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    Posted October 30, 2008 by
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    BBC wakes up to Georgian ‘war crimes' in s ossetia

    October 30, 2008,

    BBC wakes up to Georgian ‘war crimes'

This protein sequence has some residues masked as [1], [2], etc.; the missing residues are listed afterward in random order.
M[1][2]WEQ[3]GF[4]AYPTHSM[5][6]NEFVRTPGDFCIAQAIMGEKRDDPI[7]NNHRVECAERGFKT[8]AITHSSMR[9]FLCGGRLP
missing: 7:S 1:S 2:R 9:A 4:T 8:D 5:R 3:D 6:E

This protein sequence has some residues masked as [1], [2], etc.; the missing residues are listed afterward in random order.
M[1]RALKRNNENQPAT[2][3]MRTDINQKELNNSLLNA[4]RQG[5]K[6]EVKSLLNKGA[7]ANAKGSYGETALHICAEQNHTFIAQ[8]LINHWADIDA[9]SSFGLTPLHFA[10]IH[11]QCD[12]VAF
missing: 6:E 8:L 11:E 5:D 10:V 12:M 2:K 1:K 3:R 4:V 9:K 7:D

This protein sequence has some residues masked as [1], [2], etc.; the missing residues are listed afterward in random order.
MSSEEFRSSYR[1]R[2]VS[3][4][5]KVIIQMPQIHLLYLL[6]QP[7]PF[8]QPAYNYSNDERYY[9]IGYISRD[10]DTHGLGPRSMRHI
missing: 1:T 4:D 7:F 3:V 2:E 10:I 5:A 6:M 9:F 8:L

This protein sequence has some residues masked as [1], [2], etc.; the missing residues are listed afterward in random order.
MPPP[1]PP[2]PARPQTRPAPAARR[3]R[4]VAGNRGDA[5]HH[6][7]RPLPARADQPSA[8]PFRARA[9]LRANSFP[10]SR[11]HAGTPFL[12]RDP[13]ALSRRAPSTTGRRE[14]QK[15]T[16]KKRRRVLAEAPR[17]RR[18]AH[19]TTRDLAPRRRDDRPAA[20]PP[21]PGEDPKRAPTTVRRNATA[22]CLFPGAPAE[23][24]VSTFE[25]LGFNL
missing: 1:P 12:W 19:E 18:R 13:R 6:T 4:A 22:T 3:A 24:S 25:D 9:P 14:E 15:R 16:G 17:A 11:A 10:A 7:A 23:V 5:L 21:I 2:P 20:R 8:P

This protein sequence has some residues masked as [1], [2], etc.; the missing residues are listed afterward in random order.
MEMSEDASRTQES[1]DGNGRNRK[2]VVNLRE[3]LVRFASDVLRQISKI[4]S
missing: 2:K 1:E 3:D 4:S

The BBC says it has obtained evidence that the Georgian army may have committed war crimes during August's military offensive in South Ossetia. Britain's flagship broadcaster heard testimonies during the first unrestricted visit to South Ossetia by a foreign news organisation since the conflict ended. Photographs taken by Russian journalists in the first days of the conflict tell a disturbing story. But it is only now - more than two months later - that the world is looking at these pictures and reflecting on their meaning. For many, they paint a picture of indiscriminate force used against unarmed civilians. It's a side of the story international broadcasters have been accused of ignoring. A report by the BBC's Newsnight programme suggests Georgia's armed forces committed war crimes during their attack in August. The BBC says the evidence proving this comes from the first unrestricted visit to South Ossetia by their correspondent. Taisiya Sitnik, or Taya, as the BBC reporter calls her, had spent many hours under the rubble of her apartment block in Tskhinval, with no food or water, in a dress covered with the blood of her dead son. She had already shared her tragic story once with an RT correspondent, three days into the conflict. More than two months later the BBC is finally telling her story. Richard Sakwa, a professor of politics and international relations at the University of Kent in the UK, said he'd been inundated with messages complaining about how the Western media were covering the war. "I'm a great believer in popular common sense - the amount of emails I received and other messages - because people know I'm involved in these questions - was astonishing! And the overwhelming message was disgust at the initial coverage by the BBC (it later did an excellent job) and in particular also CNN and other major western media. So what we are seeing is officialdom catching up with what I think was a genuine sense down below that we weren't being fed the truth from the start," Prof. Sakwa said. Until recently Georgia had been seen by many as a small state that suffered at the hands of its big neighbour. But that perception is slowly changing. Georgia's president, who has portrayed himself as the West's closest ally, now has to defend himself. "We strongly deny accusation of war crimes - but of course, we are very open for any kind of comments, we are very open for any kind of investigation," Mikhail Saakashvili said. Even Britain's foreign secretary, known for his unconditional support of Georgia, is now changing his tune. "On my visit to Tbilisi, of course, I raised at the highest level in Georgia, the questions that have been asked and raised about war crimes and other military actions by the Georgian authorities," David Miliband said. And this shift in Western attitudes seems to have improved relations between Russia and the UK, which have been at their lowest for decades. "I think there has been a shift in the British government's position on Russia in the last month or so. And some of Miliband's recent statements reflect that," says Charles Grant, Director of the Centre for European Reform. ASK us & EU to Condemn Inhumane Aggression AGAINST PEOPLE of S. Ossetia By Georgian Brutal Dictator Saakashvili